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Concrete Reasoning - Concrete Reasoning is Understanding Real Life Problems

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Updated June 09, 2014

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Definition:

Concrete Reasoning:

The ability to analyze information and solve problems on a literal level. Concrete reasoning tasks involve skills such as:
  • Basic knowledge of names of objects, places, and people;
  • Understanding of basic cause and effect relationships;
  • Solving problems that have clear processes and logical solutions; and typically
  • Do not involve theory, metaphor, or complex analogy.

Concrete reasoning is important because it is the basis of all knowledge. Students need a firm understanding of basic educational concepts and problem solving. This enables them to learn new ideas. It helps with later learning because it gives students the ability to link new ideas to previously learned ideas. This promotes stronger long-term memory of concepts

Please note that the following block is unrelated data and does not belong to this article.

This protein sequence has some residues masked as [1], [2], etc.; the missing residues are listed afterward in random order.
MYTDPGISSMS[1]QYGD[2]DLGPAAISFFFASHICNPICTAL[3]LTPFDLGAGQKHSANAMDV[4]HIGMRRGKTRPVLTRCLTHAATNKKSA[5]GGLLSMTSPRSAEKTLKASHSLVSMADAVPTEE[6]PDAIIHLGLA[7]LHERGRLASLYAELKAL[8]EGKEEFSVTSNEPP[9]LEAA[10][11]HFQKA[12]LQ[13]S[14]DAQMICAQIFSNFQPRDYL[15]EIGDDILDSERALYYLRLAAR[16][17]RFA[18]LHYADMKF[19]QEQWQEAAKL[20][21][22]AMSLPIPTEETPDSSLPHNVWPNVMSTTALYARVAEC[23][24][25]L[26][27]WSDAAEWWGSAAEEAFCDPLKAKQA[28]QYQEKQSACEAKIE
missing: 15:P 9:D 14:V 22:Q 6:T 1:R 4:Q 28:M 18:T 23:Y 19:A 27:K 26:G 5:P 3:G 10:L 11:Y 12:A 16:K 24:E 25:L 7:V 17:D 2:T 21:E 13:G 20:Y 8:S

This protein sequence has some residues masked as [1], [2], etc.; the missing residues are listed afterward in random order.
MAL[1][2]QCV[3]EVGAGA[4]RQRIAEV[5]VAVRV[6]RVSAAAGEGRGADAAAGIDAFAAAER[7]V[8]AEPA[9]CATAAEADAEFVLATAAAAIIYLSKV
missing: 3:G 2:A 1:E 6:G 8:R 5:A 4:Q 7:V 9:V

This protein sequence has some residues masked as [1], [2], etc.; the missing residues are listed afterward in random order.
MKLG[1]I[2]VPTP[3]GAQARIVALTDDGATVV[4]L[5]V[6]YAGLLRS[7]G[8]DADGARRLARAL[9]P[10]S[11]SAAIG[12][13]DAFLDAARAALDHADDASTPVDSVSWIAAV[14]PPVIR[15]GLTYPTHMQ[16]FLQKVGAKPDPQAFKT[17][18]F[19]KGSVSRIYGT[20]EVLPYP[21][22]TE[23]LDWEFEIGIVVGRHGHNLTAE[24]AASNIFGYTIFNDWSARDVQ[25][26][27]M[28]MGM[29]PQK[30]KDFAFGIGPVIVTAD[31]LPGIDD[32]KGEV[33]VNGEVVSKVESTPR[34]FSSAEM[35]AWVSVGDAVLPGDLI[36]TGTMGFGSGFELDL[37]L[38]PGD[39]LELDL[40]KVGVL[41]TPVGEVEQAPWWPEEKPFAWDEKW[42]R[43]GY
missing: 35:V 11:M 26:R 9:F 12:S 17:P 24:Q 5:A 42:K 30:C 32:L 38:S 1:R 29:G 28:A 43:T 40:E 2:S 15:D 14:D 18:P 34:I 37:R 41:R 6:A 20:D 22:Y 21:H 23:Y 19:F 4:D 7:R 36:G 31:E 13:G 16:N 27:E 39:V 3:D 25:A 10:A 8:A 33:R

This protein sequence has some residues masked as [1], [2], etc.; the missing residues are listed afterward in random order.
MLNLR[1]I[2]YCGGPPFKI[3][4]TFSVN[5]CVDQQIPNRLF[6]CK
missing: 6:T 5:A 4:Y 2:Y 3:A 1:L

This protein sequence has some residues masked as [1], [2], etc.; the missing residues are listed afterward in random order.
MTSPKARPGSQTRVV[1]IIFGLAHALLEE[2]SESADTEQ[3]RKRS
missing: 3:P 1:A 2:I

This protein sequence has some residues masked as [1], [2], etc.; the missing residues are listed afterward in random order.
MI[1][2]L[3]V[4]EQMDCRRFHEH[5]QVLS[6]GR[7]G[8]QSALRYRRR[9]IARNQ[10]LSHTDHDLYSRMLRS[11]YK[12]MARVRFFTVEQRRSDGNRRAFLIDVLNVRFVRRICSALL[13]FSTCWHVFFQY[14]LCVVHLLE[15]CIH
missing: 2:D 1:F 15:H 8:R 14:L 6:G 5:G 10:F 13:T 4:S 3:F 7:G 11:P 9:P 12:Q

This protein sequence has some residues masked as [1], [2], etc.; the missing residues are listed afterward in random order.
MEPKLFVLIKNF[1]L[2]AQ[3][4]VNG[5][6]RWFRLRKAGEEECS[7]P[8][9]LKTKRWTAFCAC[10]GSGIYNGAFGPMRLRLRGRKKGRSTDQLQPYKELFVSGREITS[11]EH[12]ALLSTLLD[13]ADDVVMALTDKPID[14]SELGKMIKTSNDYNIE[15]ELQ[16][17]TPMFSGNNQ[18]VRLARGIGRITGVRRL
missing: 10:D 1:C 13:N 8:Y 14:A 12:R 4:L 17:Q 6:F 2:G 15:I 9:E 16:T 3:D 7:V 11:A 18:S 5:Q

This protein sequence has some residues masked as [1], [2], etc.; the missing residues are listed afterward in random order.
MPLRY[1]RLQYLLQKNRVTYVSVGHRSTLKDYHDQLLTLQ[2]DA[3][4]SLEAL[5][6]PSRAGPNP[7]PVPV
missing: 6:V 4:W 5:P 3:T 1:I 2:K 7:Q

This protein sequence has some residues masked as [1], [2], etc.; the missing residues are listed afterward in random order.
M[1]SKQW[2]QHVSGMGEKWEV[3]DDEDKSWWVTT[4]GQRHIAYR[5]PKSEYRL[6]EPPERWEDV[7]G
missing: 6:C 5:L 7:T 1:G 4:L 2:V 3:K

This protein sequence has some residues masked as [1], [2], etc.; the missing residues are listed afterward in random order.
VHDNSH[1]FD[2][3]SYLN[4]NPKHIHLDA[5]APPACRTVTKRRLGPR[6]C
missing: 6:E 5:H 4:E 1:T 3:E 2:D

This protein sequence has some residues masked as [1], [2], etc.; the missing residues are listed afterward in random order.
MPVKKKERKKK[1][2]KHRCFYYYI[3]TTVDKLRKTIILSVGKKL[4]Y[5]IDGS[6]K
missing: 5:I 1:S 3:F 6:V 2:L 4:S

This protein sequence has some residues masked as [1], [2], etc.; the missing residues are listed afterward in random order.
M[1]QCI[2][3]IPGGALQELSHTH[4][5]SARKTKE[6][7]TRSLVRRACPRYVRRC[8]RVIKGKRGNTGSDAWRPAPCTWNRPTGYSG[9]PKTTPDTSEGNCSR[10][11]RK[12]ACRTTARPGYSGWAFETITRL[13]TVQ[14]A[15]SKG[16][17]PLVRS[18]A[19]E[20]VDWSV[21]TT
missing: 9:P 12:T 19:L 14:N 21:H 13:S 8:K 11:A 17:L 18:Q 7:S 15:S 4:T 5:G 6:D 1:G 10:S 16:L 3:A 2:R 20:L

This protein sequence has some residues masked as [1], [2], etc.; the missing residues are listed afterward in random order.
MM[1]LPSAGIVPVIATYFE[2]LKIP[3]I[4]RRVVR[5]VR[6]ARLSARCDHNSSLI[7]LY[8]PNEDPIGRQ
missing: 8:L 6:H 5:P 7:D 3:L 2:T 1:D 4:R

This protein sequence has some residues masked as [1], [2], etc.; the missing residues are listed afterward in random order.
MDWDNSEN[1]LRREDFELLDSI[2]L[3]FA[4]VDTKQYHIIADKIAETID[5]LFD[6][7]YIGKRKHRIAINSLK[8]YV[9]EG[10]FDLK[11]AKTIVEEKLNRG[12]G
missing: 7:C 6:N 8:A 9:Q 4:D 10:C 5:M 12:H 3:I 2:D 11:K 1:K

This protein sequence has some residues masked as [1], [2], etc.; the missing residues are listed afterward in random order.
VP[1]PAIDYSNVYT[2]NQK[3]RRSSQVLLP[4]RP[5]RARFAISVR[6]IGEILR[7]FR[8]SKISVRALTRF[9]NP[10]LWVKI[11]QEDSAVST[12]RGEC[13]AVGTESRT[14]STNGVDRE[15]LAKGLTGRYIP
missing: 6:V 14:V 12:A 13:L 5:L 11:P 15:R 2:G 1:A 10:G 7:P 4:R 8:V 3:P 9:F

Concrete reasoning is typically measured in a full assessment of intellectual ability, or IQ. Most extended intelligence tests assess several types of problem-solving abilities, including concrete reasoning. Most brief intelligence tests do not.

Students with difficulty in concrete reasoning may benefit from using hands-on materials and multi-sensory teaching methods, adaptations for students with language deficits, games to improve memory, speech and language therapy, and occupational therapy.

Back to Special Education and Learning Disability Terms

Examples:
The ability to match shapes and colors is an example of concrete reasoning.

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